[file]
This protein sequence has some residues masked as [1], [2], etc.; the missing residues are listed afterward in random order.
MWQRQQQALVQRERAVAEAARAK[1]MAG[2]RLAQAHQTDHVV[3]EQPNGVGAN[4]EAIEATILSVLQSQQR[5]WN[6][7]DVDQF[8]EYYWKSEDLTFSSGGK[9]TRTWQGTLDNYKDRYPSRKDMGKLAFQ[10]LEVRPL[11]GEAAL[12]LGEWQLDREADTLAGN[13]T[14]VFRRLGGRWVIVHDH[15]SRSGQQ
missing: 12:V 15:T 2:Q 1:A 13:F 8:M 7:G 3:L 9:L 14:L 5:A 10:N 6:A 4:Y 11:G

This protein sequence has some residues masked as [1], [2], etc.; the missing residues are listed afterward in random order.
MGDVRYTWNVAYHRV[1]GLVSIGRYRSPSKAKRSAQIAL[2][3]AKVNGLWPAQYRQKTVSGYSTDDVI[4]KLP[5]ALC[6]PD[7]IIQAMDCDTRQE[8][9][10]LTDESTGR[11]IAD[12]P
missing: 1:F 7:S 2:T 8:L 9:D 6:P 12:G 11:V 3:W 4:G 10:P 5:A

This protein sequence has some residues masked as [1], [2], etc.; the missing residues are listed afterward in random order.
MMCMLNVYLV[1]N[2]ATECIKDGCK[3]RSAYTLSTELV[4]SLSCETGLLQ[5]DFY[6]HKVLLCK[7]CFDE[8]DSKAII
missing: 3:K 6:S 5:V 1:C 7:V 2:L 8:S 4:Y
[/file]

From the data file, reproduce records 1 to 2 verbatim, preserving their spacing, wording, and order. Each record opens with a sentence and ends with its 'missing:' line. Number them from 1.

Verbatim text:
This protein sequence has some residues masked as [1], [2], etc.; the missing residues are listed afterward in random order.
MWQRQQQALVQRERAVAEAARAK[1]MAG[2]RLAQAHQTDHVV[3]EQPNGVGAN[4]EAIEATILSVLQSQQR[5]WN[6][7]DVDQF[8]EYYWKSEDLTFSSGGK[9]TRTWQGTLDNYKDRYPSRKDMGKLAFQ[10]LEVRPL[11]GEAAL[12]LGEWQLDREADTLAGN[13]T[14]VFRRLGGRWVIVHDH[15]SRSGQQ
missing: 12:V 15:T 2:Q 1:A 13:F 8:M 7:G 3:L 9:L 14:L 5:A 10:N 6:A 4:Y 11:G

This protein sequence has some residues masked as [1], [2], etc.; the missing residues are listed afterward in random order.
MGDVRYTWNVAYHRV[1]GLVSIGRYRSPSKAKRSAQIAL[2][3]AKVNGLWPAQYRQKTVSGYSTDDVI[4]KLP[5]ALC[6]PD[7]IIQAMDCDTRQE[8][9][10]LTDESTGR[11]IAD[12]P
missing: 1:F 7:S 2:T 8:L 9:D 6:P 12:G 11:V 3:W 4:G 10:P 5:A